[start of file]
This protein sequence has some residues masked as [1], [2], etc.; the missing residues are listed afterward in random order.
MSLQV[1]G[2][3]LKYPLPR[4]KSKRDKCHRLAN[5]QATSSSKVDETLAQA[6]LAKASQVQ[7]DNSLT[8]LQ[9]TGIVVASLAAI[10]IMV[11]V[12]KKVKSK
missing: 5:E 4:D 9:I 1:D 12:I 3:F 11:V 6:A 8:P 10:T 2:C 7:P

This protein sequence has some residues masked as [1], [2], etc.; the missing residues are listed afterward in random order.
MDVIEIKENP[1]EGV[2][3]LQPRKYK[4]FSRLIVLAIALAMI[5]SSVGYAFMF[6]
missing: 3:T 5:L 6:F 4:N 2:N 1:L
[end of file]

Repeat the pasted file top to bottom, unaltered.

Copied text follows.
This protein sequence has some residues masked as [1], [2], etc.; the missing residues are listed afterward in random order.
MSLQV[1]G[2][3]LKYPLPR[4]KSKRDKCHRLAN[5]QATSSSKVDETLAQA[6]LAKASQVQ[7]DNSLT[8]LQ[9]TGIVVASLAAI[10]IMV[11]V[12]KKVKSK
missing: 5:E 4:D 9:I 1:D 12:I 3:F 11:V 6:A 8:P 10:T 2:C 7:P

This protein sequence has some residues masked as [1], [2], etc.; the missing residues are listed afterward in random order.
MDVIEIKENP[1]EGV[2][3]LQPRKYK[4]FSRLIVLAIALAMI[5]SSVGYAFMF[6]
missing: 3:T 5:L 6:F 4:N 2:N 1:L